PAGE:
“Until now, there has been speculation that the increased risk of adverse outcomes, such as stillbirths, in assisted reproduction might be due to factors related to the underlying infertility of the couples. However, we found the risk was similar between sub-fertile couples, women who had conceived after non-IVF fertility treatment and fertile couples. This may indicate that the increased risk of stillbirth is not explained by infertility and may be due to other, as yet unexplained factors, such as the technology involved in IVF/ICSI or some physiological difference in the couples that require IVF/ICSI.”
She added: “IVF and ICSI patients represent a group resistant to low-technology infertility treatment and have a longer infertility period; they may, accordingly, be selected by unknown factors associated with an increased risk of stillbirth.”
Dr Wisborg and her colleagues are continuing to collect data in order to find answers to some of the questions on the association between stillbirths and fertility treatment. “One of the very important things to study in detail is the causes of stillbirth. We know from our data that gestational age at delivery was four weeks lower in stillborn infants of IVF pregnant women compared to stillborn infants of women who conceived spontaneously. However, despite the size of our study we did not have enough data to study this question in more detail,” she said.
She concluded: “Hopefully, the results from our study emphasize the need for continuous follow-up of the outcome of fertility treatments, so that the information given to infertile couples seeking treatment can be differentiated to their individual circumstances.”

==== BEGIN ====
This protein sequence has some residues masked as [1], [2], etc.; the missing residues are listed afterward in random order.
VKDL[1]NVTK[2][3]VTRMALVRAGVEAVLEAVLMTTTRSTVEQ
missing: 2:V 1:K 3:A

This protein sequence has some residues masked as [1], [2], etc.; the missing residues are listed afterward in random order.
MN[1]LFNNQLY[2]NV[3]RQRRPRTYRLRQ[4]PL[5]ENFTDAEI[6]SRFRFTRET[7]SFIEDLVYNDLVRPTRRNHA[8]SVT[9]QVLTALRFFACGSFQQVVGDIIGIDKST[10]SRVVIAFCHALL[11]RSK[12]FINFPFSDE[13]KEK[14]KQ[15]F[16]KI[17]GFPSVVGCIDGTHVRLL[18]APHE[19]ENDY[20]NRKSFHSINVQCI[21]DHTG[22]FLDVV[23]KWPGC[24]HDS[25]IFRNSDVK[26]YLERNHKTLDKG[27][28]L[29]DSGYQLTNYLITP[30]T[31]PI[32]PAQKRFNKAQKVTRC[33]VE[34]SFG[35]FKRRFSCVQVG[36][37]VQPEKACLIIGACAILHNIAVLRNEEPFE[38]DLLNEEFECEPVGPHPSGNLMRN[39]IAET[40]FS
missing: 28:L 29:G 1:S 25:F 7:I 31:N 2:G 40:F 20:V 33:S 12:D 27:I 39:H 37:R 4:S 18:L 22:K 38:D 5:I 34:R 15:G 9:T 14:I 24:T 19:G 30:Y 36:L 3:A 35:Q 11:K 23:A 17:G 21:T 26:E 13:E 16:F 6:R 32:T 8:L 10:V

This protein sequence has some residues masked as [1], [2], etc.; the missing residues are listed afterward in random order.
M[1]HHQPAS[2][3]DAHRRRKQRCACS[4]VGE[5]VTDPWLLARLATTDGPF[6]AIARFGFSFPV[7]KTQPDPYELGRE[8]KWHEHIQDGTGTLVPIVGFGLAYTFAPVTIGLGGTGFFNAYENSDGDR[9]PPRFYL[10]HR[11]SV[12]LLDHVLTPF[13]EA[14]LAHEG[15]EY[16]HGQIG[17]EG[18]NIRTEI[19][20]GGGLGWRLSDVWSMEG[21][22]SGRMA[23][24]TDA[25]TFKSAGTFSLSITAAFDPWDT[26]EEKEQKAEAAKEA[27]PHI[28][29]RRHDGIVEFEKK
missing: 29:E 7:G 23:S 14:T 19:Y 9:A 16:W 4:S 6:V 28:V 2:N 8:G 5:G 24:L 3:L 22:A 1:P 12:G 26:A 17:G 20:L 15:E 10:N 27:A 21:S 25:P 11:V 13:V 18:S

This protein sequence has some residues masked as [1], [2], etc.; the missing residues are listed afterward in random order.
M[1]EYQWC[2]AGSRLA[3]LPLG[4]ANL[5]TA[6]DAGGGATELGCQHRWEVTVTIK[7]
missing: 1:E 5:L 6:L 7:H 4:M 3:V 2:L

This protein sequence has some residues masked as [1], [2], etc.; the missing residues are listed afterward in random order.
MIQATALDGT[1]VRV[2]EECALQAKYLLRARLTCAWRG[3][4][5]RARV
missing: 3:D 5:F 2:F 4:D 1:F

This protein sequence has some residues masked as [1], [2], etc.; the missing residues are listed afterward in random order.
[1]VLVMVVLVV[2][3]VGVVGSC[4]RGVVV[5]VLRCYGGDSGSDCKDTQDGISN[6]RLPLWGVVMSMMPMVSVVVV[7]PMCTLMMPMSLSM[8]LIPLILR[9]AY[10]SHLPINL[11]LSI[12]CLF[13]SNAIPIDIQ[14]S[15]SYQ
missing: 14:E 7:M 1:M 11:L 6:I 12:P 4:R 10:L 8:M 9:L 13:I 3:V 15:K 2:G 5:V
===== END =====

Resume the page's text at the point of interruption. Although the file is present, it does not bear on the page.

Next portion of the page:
Between 1989 and 2006 there were several changes and improvements made in IVF techniques. However, the researchers say this is unlikely to have influenced their results as analyzing data stratified according to an early and a late study period made no changes to their conclusions. In addition, to preterm births, another potential confounding factor could be the so-called “vanishing twin” phenomenon. Around 10% of singleton pregnancies are thought to originate from twin gestations because of the transfer of two or more embryos. Compared with singleton conceptions, these pregnancies carry an increased risk of preterm delivery and low birth weight. However, the authors believe this is unlikely to be the sole reason for their results because the risk of stillbirth in non-IVF pregnancies was similar to that in fertile women.
Headline: Swedish study finds no increase in stillbirths after IVF/ICSI
Dr Karl Nygren, associate professor at the IVF and Fertility Clinic, Sofiahammet Hospital, Stockholm, Sweden, said: “The Danish study is interesting, but in Sweden we have been unable to confirm its findings in a recently-published study of a bigger group of women undergoing IVF from 1982 to 2006.”